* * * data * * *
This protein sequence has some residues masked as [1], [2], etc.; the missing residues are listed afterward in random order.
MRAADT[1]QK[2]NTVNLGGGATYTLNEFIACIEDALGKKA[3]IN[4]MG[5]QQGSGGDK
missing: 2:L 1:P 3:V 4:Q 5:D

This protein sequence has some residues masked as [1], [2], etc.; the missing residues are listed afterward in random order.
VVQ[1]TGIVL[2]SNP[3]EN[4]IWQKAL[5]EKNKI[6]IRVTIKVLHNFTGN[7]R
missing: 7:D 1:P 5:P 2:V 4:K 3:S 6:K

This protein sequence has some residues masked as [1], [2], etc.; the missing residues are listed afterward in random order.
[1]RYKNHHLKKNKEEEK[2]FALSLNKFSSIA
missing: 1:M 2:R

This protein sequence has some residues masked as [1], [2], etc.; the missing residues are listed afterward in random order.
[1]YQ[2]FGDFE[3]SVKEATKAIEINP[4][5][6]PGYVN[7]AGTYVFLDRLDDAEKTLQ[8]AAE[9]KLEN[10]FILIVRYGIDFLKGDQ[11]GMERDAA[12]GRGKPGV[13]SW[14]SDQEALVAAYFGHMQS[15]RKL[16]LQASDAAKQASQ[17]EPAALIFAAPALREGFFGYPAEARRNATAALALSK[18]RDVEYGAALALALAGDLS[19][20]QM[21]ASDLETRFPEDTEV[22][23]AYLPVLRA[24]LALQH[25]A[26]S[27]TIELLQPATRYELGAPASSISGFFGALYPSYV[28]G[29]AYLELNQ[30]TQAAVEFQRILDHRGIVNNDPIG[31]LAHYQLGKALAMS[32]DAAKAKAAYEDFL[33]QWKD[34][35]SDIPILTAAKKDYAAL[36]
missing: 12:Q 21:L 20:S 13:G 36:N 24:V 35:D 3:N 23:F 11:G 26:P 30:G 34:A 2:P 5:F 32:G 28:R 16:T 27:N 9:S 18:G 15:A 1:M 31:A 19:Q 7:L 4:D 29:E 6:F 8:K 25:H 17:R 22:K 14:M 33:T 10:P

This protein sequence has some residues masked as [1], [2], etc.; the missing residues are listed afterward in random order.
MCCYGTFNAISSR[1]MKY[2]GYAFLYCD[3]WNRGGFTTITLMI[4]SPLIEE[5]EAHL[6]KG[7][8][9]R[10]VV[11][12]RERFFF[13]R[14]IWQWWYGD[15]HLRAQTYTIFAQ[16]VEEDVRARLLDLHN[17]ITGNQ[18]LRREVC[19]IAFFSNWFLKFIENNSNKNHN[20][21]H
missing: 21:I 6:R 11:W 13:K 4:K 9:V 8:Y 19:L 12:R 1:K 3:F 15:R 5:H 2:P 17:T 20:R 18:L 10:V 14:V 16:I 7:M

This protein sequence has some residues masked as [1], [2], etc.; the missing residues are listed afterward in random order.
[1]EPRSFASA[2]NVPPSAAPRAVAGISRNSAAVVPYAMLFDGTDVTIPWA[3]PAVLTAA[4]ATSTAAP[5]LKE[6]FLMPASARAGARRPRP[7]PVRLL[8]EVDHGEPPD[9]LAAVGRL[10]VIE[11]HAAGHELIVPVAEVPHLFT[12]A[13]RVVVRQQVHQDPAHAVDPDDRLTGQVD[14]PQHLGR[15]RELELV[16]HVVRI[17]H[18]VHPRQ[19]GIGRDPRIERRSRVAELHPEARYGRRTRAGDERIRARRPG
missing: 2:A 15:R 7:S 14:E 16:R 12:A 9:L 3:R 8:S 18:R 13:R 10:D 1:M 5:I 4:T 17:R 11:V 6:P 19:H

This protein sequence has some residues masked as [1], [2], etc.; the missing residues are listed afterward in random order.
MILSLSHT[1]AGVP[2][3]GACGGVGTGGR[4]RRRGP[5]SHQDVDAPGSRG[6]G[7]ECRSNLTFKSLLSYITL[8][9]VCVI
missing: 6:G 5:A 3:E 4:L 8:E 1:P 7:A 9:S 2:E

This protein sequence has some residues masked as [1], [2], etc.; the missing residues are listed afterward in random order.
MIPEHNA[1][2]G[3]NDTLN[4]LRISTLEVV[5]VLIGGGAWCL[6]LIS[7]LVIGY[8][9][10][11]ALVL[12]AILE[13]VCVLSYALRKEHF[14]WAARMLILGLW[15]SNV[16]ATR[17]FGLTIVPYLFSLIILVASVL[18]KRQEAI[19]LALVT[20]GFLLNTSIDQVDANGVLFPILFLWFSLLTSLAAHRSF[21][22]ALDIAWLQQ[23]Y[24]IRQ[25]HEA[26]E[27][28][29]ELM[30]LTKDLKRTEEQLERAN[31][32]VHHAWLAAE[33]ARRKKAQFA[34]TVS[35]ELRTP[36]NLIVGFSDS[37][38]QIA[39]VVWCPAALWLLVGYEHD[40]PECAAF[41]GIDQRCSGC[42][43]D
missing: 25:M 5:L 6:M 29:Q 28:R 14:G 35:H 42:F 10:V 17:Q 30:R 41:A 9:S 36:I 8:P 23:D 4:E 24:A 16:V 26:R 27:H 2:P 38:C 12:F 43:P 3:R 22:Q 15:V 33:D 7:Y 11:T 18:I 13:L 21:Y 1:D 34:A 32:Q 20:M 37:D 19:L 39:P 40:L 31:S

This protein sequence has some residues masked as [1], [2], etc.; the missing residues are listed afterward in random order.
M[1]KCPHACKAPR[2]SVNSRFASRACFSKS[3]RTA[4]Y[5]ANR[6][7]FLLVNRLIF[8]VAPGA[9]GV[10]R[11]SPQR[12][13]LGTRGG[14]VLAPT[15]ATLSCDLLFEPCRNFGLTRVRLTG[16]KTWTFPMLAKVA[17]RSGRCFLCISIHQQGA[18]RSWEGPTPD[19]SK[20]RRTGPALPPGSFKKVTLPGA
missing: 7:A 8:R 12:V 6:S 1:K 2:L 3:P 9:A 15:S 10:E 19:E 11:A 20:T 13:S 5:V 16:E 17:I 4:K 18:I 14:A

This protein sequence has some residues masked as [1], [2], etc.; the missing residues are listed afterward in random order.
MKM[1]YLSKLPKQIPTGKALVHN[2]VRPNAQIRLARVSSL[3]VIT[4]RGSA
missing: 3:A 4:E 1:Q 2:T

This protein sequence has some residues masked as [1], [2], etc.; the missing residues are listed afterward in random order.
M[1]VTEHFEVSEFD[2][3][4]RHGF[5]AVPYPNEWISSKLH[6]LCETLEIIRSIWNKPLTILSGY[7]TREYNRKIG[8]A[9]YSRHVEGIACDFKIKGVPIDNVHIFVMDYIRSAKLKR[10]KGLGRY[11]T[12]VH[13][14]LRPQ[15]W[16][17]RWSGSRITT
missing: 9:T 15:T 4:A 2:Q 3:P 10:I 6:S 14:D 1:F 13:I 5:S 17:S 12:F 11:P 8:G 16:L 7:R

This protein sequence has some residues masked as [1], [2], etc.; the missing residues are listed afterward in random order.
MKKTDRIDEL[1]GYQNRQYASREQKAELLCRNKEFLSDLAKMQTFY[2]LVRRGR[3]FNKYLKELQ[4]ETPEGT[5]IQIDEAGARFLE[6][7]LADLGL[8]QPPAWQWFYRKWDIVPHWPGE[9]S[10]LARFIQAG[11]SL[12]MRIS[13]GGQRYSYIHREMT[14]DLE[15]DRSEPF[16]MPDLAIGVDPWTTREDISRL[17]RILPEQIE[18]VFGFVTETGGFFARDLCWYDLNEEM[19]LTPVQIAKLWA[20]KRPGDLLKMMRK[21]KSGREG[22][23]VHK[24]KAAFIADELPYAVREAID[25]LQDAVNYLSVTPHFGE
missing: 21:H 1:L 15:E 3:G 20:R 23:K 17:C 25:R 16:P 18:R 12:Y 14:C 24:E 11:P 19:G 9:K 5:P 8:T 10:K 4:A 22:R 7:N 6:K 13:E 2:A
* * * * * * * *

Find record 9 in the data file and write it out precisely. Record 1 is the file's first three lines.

This protein sequence has some residues masked as [1], [2], etc.; the missing residues are listed afterward in random order.
M[1]KCPHACKAPR[2]SVNSRFASRACFSKS[3]RTA[4]Y[5]ANR[6][7]FLLVNRLIF[8]VAPGA[9]GV[10]R[11]SPQR[12][13]LGTRGG[14]VLAPT[15]ATLSCDLLFEPCRNFGLTRVRLTG[16]KTWTFPMLAKVA[17]RSGRCFLCISIHQQGA[18]RSWEGPTPD[19]SK[20]RRTGPALPPGSFKKVTLPGA
missing: 7:A 8:R 12:V 6:S 1:K 2:L 3:P 9:A 15:S 10:E 19:E 11:A 20:T 13:S 5:V 16:E 17:I 4:K 18:I 14:A